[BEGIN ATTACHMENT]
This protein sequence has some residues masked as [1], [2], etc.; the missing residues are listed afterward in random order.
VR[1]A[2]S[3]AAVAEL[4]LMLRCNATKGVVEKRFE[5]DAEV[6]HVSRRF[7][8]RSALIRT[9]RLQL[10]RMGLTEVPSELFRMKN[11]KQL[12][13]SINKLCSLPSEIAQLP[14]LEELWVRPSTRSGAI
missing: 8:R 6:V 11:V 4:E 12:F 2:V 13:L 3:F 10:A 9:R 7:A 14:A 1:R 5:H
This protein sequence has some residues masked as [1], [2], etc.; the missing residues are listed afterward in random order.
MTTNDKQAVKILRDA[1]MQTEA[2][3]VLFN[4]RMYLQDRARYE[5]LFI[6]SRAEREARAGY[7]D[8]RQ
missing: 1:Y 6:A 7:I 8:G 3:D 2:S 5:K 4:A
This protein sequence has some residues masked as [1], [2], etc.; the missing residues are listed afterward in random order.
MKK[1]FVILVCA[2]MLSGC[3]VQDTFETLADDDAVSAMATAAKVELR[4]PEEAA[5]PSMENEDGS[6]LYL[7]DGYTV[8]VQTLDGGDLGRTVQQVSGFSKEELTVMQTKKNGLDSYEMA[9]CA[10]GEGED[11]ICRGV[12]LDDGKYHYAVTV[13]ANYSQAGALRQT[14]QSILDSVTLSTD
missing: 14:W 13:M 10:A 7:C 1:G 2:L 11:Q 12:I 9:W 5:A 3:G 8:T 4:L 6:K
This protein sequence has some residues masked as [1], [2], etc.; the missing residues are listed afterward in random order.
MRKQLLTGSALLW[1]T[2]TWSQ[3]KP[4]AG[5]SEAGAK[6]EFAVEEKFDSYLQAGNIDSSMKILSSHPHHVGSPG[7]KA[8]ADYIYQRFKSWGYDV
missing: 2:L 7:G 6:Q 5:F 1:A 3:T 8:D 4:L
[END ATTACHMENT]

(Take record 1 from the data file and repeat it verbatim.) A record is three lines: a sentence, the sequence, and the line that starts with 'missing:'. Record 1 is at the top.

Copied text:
This protein sequence has some residues masked as [1], [2], etc.; the missing residues are listed afterward in random order.
VR[1]A[2]S[3]AAVAEL[4]LMLRCNATKGVVEKRFE[5]DAEV[6]HVSRRF[7][8]RSALIRT[9]RLQL[10]RMGLTEVPSELFRMKN[11]KQL[12][13]SINKLCSLPSEIAQLP[14]LEELWVRPSTRSGAI
missing: 8:R 6:V 11:V 4:E 12:F 2:V 13:L 3:F 10:A 9:R 7:A 14:A 1:R 5:H